Driven: TRD adds true off-road capability to Toyota’s RAV4

We were surprised, pleasantly, at how the vehicle handled a trail that was more daunting than we’d expected

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RAV4 TRD
The off-road trail looked relatively easy, but it quickly got serious and challenging | Larry Edsall photos

Well, that was a surprise — and a very pleasant one.

After swapping the 2020 Toyota 4Runner TRD Pro for a 2020 Toyota RAV4 TRD, I didn’t expect all that much from the compact crossover utility vehicle. After all, the 4Runner is a real sport utility vehicle, and with the Pro tweaks by Toyota Racing Development, I was confident that it not only could go pretty much anywhere, but also make it back home again.

My expectations for the RAV4, even one wearing the TRD badge, were not nearly so optimistic. Body on frame vs. unibody. Real 4-wheel drive vs. all-wheel drive. V6 engine vs. 4-banger. Well, you get the idea. 

At one point, a tunnel under railroad tracks provided an escape route

But it turns out that the 4Runner TRD comes with Multi-Terrain Select technology with Dynamic Torque Vectoring upgradeas well as what Toyota calls “rally-inspired” suspension components, 18-inch all-terrain tires and 8.6 inches of ground clearance, just an inch less than the TRD 4Runner.

And while it’s not going to do any serious rock climbing, it handled a narrow and surprisingly steep trail just a few miles south of Las Vegas.  Downhill Assist Control is a wonderful thing. Oh, and the trail was rocky as well, not  boulder-strewn, but still demanding slow and careful maneuvering. 

My guess is that very few RAV4 TRD owners would challenge such a course, but they’d also be missing an opportunity to see just how capable their vehicle can be. But even if they don’t try the Multi-Terrain Select’s Rock & Dirt setting, they might experience the Mud & Sand or Snow options. 

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Toyota notes that the TRD suspension draws from the development of the Rally RAV4 raced by Ryan Millen, brother of Rhys and son of Rod. The equipment includes twin-tube shocks with internal rebound springs and special bump stops to smooth travel on trails. It also includes 18-inch wheels with Falken Wildpeak A/T Trail tires that also are “Severe Snow” rated.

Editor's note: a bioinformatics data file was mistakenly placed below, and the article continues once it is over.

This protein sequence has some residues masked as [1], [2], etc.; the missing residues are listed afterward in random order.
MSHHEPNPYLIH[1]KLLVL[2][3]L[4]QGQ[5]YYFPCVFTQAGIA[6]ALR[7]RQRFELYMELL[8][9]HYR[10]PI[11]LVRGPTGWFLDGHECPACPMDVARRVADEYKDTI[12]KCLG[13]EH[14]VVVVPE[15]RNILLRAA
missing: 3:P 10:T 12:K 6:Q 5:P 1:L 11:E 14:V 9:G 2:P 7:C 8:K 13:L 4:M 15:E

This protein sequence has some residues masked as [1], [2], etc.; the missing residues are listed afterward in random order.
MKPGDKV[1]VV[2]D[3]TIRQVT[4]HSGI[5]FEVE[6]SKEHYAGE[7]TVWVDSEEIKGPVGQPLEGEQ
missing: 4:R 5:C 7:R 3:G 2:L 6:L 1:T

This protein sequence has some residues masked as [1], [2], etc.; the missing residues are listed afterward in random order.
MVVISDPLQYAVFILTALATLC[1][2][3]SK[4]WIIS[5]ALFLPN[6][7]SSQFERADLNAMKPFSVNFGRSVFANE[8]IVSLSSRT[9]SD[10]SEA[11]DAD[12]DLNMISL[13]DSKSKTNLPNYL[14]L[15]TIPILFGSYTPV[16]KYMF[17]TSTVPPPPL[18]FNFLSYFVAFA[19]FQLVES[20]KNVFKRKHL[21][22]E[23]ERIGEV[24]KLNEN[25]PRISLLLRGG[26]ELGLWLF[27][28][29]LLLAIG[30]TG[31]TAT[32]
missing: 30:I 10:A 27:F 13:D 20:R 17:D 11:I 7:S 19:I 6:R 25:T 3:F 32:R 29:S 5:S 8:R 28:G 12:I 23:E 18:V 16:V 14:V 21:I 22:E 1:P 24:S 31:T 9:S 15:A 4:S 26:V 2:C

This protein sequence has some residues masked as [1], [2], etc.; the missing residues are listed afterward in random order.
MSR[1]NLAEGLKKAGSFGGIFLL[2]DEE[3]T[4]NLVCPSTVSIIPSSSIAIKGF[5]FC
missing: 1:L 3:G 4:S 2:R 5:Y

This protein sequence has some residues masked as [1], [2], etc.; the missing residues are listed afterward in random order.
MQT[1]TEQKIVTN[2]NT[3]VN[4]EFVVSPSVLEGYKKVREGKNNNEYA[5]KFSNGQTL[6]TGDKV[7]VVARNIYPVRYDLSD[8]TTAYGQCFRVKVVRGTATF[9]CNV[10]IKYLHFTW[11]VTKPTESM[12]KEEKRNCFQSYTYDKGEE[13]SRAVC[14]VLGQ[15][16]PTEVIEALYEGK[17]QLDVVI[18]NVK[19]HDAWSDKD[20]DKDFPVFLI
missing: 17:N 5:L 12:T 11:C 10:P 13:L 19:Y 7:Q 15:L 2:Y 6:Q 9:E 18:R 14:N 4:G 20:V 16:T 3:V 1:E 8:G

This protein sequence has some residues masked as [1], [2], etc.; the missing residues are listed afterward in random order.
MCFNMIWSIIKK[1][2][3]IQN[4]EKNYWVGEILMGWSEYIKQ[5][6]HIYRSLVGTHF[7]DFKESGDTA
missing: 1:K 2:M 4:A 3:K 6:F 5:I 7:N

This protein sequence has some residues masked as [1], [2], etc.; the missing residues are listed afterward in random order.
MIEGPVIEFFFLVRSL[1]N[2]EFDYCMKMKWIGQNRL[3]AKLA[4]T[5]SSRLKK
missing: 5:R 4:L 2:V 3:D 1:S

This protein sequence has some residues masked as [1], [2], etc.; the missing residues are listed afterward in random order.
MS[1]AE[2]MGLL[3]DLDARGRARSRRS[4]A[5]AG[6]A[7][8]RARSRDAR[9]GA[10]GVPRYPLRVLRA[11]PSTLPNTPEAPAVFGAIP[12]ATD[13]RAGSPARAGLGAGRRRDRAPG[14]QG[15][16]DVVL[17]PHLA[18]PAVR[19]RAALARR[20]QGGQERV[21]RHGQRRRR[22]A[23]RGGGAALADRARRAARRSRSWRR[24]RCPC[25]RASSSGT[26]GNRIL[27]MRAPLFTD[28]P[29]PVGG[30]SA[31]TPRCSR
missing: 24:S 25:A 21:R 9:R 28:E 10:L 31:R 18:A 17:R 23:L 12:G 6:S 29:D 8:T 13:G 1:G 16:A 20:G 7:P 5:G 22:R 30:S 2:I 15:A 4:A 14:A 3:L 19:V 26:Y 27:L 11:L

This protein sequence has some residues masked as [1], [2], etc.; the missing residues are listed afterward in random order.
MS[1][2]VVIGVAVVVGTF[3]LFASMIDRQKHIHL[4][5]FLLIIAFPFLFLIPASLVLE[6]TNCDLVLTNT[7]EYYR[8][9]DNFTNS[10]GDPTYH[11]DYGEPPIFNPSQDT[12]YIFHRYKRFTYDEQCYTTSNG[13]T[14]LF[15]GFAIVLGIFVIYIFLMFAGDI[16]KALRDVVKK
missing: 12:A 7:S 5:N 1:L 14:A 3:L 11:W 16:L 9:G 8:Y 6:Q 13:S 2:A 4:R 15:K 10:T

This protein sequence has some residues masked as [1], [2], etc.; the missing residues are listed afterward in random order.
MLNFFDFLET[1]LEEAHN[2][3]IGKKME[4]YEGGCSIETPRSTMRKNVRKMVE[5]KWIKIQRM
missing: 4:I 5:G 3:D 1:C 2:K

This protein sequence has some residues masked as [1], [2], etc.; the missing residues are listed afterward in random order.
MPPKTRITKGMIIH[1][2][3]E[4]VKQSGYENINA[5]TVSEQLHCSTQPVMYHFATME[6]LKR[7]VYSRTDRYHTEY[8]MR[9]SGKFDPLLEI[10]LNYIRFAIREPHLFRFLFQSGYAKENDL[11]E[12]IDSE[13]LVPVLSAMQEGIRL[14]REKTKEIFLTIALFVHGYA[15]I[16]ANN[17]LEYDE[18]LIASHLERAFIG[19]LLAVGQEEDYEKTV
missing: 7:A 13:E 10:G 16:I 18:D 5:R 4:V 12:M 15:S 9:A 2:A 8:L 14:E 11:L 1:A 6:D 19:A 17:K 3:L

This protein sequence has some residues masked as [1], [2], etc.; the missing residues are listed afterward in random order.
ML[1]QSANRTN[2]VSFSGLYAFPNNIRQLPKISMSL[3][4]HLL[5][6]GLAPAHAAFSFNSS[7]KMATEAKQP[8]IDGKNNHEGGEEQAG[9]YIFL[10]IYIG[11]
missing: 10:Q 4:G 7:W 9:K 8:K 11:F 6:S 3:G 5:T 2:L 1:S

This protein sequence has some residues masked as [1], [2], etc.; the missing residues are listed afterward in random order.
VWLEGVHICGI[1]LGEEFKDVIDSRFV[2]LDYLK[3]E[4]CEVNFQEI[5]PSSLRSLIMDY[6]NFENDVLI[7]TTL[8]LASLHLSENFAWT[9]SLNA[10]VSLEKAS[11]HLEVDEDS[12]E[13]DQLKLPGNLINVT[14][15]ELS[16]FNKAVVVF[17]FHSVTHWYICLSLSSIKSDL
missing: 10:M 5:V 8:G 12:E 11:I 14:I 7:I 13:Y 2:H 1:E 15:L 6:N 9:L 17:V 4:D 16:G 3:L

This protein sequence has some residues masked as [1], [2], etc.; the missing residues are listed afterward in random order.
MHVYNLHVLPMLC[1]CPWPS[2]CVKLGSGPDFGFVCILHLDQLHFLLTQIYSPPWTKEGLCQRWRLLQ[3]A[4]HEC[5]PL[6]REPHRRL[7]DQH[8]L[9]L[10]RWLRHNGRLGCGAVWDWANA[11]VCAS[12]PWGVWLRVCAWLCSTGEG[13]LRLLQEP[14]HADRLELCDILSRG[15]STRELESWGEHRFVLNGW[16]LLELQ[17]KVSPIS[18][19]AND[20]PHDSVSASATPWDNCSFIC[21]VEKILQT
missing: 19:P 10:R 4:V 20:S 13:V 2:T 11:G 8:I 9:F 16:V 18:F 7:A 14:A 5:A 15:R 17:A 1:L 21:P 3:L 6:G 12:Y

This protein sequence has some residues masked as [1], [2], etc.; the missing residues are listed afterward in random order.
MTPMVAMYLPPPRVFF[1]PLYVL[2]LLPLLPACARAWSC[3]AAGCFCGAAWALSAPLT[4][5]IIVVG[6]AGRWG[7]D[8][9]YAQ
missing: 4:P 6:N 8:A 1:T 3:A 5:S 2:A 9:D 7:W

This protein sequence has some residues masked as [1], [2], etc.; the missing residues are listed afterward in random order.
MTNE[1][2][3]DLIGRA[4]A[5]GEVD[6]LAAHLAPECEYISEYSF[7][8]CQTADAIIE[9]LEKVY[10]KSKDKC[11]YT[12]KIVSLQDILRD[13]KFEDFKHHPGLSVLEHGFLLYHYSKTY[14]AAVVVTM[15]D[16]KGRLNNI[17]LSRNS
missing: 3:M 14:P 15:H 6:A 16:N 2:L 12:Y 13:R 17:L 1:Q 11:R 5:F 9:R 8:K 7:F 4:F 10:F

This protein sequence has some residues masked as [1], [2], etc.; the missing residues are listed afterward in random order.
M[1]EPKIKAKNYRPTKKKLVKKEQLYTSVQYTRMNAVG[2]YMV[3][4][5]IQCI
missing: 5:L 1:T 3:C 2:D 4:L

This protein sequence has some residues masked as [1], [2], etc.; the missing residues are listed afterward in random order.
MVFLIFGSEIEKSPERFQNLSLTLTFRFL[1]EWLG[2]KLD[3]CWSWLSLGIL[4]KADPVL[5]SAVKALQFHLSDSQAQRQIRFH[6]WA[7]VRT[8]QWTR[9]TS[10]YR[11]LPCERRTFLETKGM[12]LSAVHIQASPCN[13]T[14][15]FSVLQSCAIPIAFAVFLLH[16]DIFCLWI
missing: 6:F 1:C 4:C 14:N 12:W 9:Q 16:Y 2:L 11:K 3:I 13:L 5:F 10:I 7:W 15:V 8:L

We got our kicks on Route 66

The TRD version is a new model for the RAV4 for the 2020 model year.  In addition to components and technology to deal with off-pavement driving, it has “high-rise” roof rails, fender flares, “aggressive” bumper and grille, and fog lamps. The RAV4 TRD also is available in an exclusive 2-tone color combination: Magnetic Gray Metallic beneath an Ice Edge roof.

Inside, Black SofTex seats have red stitching and trim and there are TRD all-weather mats on the floors and in the cargo area.

Like most RAV4 owners, even those with the TRD outfitting likely will do the vast majority of their driving on pavement. So did I, traveling from the Las Vegas area into northwest Arizona for a 2-day youth baseball tournament, and driving home via that wonderful section of old Route 66 through Oatman, Arizona, and then turning north along the Colorado River before crossing over at Laughlin, Nevada.

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The route provided opportunities for paved driving on urban streets and at a 75-mph legal limit. Although the 2.5-liter 4-cylinder engine provides 203 horsepower, it doesn’t peak unless you’re revving at more than 6,000 rpm, and max torque of 184 pound-feet isn’t achieved until 5,500 rev. Punching the Sport mode button helps.

Acceleration might be termed casual off the line, but of more concern on this trip was the fact that in temperatures of around 115 degrees, it takes a while for the air conditioning system to cool things to a comfortable level. 

But just like that off-road trail we took, the AC was dealing with rather extreme conditions. Bottom line: The RAV4 TRD dealt with the challenges and got us there and back home again, safe and sound. (Speaking of safe, the RAV4 has 5-star safety ratings.)

A pricing note: Base price of the 2020 RAV4 TRD is $35,180. The one loaned for a week by Toyota also was packed with options, including a TRD weather and technology packages, premium audio/navigation, the unique paint combination, and more for an as-tested price of $42,507.

That might seem pricey compared with other compact crossovers, but there’s a lot to be said for being able to enjoy your Recreational Activity Vehicle in both urban and wilderness environments.

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2020 Toyota RAV4 TRD Off-Road

Vehicle type: 5-passenger compact crossover utility, all-wheel drive

Base price: $35,180 Price as tested: $42,507

Engine: 2.5-liter 4-cylinder, 203 horsepower @ 6,600 rpm, 184 pound-feet of torque @ 5,500 rpm Transmission: 8-speed automatic

Wheelbase: 105.9 inches Overall length/width: 181.5 inches / 73.4 inches

Curb weight: 3,655 pounds

EPA mileage estimates: 25 city / 32 highway / 27 combined

Assembled in: Cambridge, Ontario, Canada

For more information, visit Toyota’s website

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A former daily newspaper sports editor, Larry Edsall spent a dozen years as an editor at AutoWeek magazine before making the transition to writing for the web and becoming the author of more than 15 automotive books. In addition to being founding editor at ClassicCars.com, Larry has written for The New York Times and The Detroit News and was an adjunct honors professor at the Walter Cronkite School of Journalism and Mass Communication at Arizona State University.

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